I’m not going to write this blog as a poem, although if I did it would probably take the form of a list with accidental rhymes and a free flowing rhythm as easy as speech.
Facebook is awash with lists; ‘10 favourite books that have touched your life’ is the one going around at the moment. The idea is that you post your 10 titles and nominate two other friends to do the same; an endless chain of recommendations.
And so it goes.
When I did mine I struggled to stick to fiction. It made me want to make another list for poetry. What better day, then on which to make such a list. Here goes, in no special order:
- Eden Rock by Charles Causley
- Prayer by Carol Ann Duffy
- Handbag by Ruth Fainlight
- The Eve of St Agnes by John Keats
- Wild Geese by Mary Oliver
- The Red Wheelbarrow by William Carlos Williams
- Stopping by Woods on a Snowy Evening by Robert Frost
- The Voice by Thomas Hardy
- The Wasteland by T S Eliot
- Welsh Landscape by R S Thomas
If I could save just one from the fire which would it be? Eden Rock.
That was hard. And of course it isn’t complete. No such list ever could be. Ask me again next month and I’ll probably choose a different ten.
What would be on your list?
Before I plunged without a map into the world of writers and writing, for some reason I was convinced that given the option, writers would choose to veer shy of contact with other humans. But the current boom in writing retreats would seem to imply I was wrong. Writers gathering together to write and talk about writing? What’s that all about?
For those of my students who enter the realm of writing as tentative, virginal explorers, one of the biggest surprises awaiting them is quite how much of a community spirit exists between writers at all stages of their journey. It’s true that much writing takes place in solitude. The popular image of the lonely writer holed up in their den living a fantastical existence while the real world plods on by without them, is valid enough – some of the time. But most writers will also work intensively with others of the same species, be they colleagues, beta readers, editors or agents. Being a writer is both a solitary and a social activity.
Writing is part art and part craft. It requires a combination of practice and study in order to become a master craftsman. You can study at home alone, or you can join a class or group and work with others. Many choose to learn and grow as a writer in the company of others who are on the same journey.
If you are dreaming of publication (go on, you can admit it, you’re amongst friends here) having somebody else cast a critical eye over your work is a crucial part of the writing process. The truth is, few of us can produce our best work without the help of others. Even those who have persisted through the drafting, re-drafting and polishing process while wrapped firmly in a solitary bubble will, should they be lucky enough to snare an agent or publisher, find themselves confronted with the need to work collaboratively on their writing. There’s simply no escaping it.
I believe that the writer who spurns the company of other writers is missing out. The support, learning opportunities and sheer camaraderie that come from getting together with other writers are not only fantastic for one’s development as a writer, but are also a huge part of the fun. For me, being able to drop out of the world of ‘normal’ people and surround myself with writers and writing for a sustained length of time, is a joy I would not wish to live without. That’s why I’m so looking forward to this November’s writing retreat in Cornwall.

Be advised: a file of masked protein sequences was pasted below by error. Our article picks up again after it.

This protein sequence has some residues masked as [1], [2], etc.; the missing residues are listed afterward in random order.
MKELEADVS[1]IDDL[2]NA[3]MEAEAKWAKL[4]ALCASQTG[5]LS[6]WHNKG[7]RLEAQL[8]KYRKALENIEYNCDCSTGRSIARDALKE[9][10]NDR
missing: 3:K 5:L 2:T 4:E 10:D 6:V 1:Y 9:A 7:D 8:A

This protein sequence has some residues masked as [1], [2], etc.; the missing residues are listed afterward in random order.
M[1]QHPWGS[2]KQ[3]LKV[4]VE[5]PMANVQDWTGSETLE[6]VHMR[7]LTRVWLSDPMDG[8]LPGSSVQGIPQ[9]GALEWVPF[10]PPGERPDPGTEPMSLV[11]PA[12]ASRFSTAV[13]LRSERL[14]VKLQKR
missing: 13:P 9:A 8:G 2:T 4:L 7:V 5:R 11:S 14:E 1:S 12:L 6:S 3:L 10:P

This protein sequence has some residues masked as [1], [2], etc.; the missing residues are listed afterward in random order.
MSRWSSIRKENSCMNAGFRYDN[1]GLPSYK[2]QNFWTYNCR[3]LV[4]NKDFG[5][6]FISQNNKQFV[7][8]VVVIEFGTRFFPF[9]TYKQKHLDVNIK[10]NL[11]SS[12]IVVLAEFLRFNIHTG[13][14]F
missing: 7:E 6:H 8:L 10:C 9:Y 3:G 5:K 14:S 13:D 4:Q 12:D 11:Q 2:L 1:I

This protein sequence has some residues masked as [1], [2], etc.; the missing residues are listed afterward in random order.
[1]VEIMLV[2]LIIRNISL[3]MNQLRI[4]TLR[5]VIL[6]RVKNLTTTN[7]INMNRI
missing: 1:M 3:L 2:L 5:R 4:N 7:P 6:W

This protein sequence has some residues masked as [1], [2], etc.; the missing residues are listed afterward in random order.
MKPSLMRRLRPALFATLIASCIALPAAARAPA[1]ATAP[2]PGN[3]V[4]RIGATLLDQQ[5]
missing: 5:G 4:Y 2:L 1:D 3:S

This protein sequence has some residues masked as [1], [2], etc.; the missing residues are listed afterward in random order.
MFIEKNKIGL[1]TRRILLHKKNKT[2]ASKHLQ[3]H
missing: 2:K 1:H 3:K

Today sees the official ‘launch’ of The Writing Retreat in Cornwall. Hurray, we can start to take bookings at last. Please feel free to share this link with anybody you know who could use a week away from the distractions of everyday life to drop into a hidden world of writers and writing. Soooooo indulgent.
If you have never listened to any TED talks, you are missing out. This one by Sir Ken Robinson is my favourite TED talk ever, and the competition for that title is very tough. Enjoy.
What’s your favourite TED talk?
It’s only August, but already you can sense this exceptionally kind summer we’ve been enjoying retreating to the hills as Autumn gets ready to do her thing. For the past few years, the closing in of night filled me with sadness. I wasn’t ready. Where did the summer go? Did I Blink? But this year, I feel happily sated, and I’m putting that down to two things.
Firstly, we’ve had a fantastic summer season at last – blue skies, brilliant sunshine, warm evening air – and this year I really have made the most of everything that lovely Cornwall has to offer. I’ve spend a lot of time lounging on the beaches, swimming in the sea, kayaking up the rivers, camping in the wilds, and enjoying barbecues with friends. The dogs have walked their little socks off, and though I will be quietly wishing for an Indian summer and a fabulous September and October, it would be ungracious of me indeed to resent the Autumn her turn. So I won’t.
Secondly, I am so looking forward to starting a new year of teaching – more lovely creative writing students to meet, established students and writing colleagues to catch up with, new writing workshops to design. But best of all, the first of our new writers retreats will take place in November, and I can’t wait. When Jane Moss and I were planning the launch date for The Writing Retreat, we thought maybe November was a bit soon. Perhaps we should wait until February? But I am so glad we didn’t. It’s given us something to look forward to, something delicious to break up the sometimes gloomy period between summer departing and Christmas arriving.
What are you going to do this year to cheer yourself as winter approaches?